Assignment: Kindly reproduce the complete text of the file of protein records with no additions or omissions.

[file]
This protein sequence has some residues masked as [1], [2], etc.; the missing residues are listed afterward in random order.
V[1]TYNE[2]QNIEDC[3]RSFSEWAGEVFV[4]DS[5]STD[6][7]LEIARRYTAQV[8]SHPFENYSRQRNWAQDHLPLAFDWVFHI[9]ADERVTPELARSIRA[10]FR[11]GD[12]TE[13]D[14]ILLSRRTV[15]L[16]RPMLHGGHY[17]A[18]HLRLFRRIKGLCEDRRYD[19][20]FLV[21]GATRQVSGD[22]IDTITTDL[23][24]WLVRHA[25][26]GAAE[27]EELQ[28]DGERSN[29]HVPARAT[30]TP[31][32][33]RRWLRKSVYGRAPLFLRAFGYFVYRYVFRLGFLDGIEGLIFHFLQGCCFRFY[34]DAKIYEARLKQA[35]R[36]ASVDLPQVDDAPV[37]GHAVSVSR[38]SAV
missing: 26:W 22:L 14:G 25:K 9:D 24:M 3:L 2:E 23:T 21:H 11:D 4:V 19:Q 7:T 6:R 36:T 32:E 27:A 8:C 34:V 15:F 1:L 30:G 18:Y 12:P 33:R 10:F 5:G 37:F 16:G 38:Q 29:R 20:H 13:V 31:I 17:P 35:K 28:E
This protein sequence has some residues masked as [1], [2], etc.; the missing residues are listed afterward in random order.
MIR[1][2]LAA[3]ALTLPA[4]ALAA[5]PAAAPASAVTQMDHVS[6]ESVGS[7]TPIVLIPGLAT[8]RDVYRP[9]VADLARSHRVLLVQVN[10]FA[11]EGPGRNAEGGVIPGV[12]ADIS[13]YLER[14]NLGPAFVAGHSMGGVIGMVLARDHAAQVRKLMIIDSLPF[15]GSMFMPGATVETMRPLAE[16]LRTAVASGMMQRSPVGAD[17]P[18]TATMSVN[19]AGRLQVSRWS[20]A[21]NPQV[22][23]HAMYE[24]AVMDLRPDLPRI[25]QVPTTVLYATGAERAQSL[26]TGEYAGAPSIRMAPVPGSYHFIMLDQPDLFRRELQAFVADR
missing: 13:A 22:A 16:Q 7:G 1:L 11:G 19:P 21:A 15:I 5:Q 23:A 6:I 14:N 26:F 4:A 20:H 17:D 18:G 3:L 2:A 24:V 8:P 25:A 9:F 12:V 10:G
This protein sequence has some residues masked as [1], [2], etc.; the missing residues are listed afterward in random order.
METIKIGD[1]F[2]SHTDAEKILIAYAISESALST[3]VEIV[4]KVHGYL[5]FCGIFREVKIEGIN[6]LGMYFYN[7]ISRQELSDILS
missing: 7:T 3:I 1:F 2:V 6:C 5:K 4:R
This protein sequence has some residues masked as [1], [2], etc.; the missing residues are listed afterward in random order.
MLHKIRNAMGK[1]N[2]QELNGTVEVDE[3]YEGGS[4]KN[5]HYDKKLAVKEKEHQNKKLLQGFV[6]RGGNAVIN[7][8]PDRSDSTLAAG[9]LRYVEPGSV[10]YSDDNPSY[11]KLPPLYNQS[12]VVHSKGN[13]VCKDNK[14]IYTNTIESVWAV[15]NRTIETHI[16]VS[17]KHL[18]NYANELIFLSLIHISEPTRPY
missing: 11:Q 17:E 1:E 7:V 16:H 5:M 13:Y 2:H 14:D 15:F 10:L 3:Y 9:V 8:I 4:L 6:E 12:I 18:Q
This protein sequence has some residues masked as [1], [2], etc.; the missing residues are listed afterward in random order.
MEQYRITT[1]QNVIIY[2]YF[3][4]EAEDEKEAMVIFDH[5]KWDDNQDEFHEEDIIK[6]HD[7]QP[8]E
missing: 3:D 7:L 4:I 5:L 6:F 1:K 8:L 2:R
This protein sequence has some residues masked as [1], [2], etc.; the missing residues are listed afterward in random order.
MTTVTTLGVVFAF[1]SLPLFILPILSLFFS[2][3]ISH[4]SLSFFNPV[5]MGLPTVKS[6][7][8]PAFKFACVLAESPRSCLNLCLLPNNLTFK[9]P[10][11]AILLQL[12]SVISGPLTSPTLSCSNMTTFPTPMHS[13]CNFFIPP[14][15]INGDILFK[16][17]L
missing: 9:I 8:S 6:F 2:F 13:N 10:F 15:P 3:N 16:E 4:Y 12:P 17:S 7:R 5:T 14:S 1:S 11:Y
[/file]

This protein sequence has some residues masked as [1], [2], etc.; the missing residues are listed afterward in random order.
V[1]TYNE[2]QNIEDC[3]RSFSEWAGEVFV[4]DS[5]STD[6][7]LEIARRYTAQV[8]SHPFENYSRQRNWAQDHLPLAFDWVFHI[9]ADERVTPELARSIRA[10]FR[11]GD[12]TE[13]D[14]ILLSRRTV[15]L[16]RPMLHGGHY[17]A[18]HLRLFRRIKGLCEDRRYD[19][20]FLV[21]GATRQVSGD[22]IDTITTDL[23][24]WLVRHA[25][26]GAAE[27]EELQ[28]DGERSN[29]HVPARAT[30]TP[31][32][33]RRWLRKSVYGRAPLFLRAFGYFVYRYVFRLGFLDGIEGLIFHFLQGCCFRFY[34]DAKIYEARLKQA[35]R[36]ASVDLPQVDDAPV[37]GHAVSVSR[38]SAV
missing: 26:W 22:L 14:G 25:K 9:D 24:M 3:L 2:E 23:T 21:H 11:D 4:V 19:Q 7:T 6:R 36:T 32:E 27:A 8:C 34:V 15:F 1:L 30:G 18:Y 12:P 33:R 10:F 5:G 37:F 16:G 38:Q 29:R 20:H 13:V 31:I 17:P 35:K 28:E
This protein sequence has some residues masked as [1], [2], etc.; the missing residues are listed afterward in random order.
MIR[1][2]LAA[3]ALTLPA[4]ALAA[5]PAAAPASAVTQMDHVS[6]ESVGS[7]TPIVLIPGLAT[8]RDVYRP[9]VADLARSHRVLLVQVN[10]FA[11]EGPGRNAEGGVIPGV[12]ADIS[13]YLER[14]NLGPAFVAGHSMGGVIGMVLARDHAAQVRKLMIIDSLPF[15]GSMFMPGATVETMRPLAE[16]LRTAVASGMMQRSPVGAD[17]P[18]TATMSVN[19]AGRLQVSRWS[20]A[21]NPQV[22][23]HAMYE[24]AVMDLRPDLPRI[25]QVPTTVLYATGAERAQSL[26]TGEYAGAPSIRMAPVPGSYHFIMLDQPDLFRRELQAFVADR
missing: 13:A 22:A 16:Q 7:G 1:L 11:G 19:P 21:A 15:I 5:Q 23:A 6:I 14:N 26:F 4:A 20:H 17:D 18:G 3:L 2:A 24:V 8:P 25:A 9:F 12:V 10:G
This protein sequence has some residues masked as [1], [2], etc.; the missing residues are listed afterward in random order.
METIKIGD[1]F[2]SHTDAEKILIAYAISESALST[3]VEIV[4]KVHGYL[5]FCGIFREVKIEGIN[6]LGMYFYN[7]ISRQELSDILS
missing: 7:T 3:I 1:F 2:V 6:C 5:K 4:R
This protein sequence has some residues masked as [1], [2], etc.; the missing residues are listed afterward in random order.
MLHKIRNAMGK[1]N[2]QELNGTVEVDE[3]YEGGS[4]KN[5]HYDKKLAVKEKEHQNKKLLQGFV[6]RGGNAVIN[7][8]PDRSDSTLAAG[9]LRYVEPGSV[10]YSDDNPSY[11]KLPPLYNQS[12]VVHSKGN[13]VCKDNK[14]IYTNTIESVWAV[15]NRTIETHI[16]VS[17]KHL[18]NYANELIFLSLIHISEPTRPY
missing: 11:Q 17:E 1:E 7:V 16:H 5:M 13:Y 2:H 14:D 15:F 10:L 3:Y 9:V 8:I 4:L 6:E 12:I 18:Q
This protein sequence has some residues masked as [1], [2], etc.; the missing residues are listed afterward in random order.
MEQYRITT[1]QNVIIY[2]YF[3][4]EAEDEKEAMVIFDH[5]KWDDNQDEFHEEDIIK[6]HD[7]QP[8]E
missing: 3:D 7:L 4:I 5:L 6:F 1:K 8:L 2:R
This protein sequence has some residues masked as [1], [2], etc.; the missing residues are listed afterward in random order.
MTTVTTLGVVFAF[1]SLPLFILPILSLFFS[2][3]ISH[4]SLSFFNPV[5]MGLPTVKS[6][7][8]PAFKFACVLAESPRSCLNLCLLPNNLTFK[9]P[10][11]AILLQL[12]SVISGPLTSPTLSCSNMTTFPTPMHS[13]CNFFIPP[14][15]INGDILFK[16][17]L
missing: 9:I 8:S 6:F 2:F 13:N 10:F 15:P 3:N 16:E 4:Y 12:P 17:S 7:R 5:T 14:S 1:S 11:Y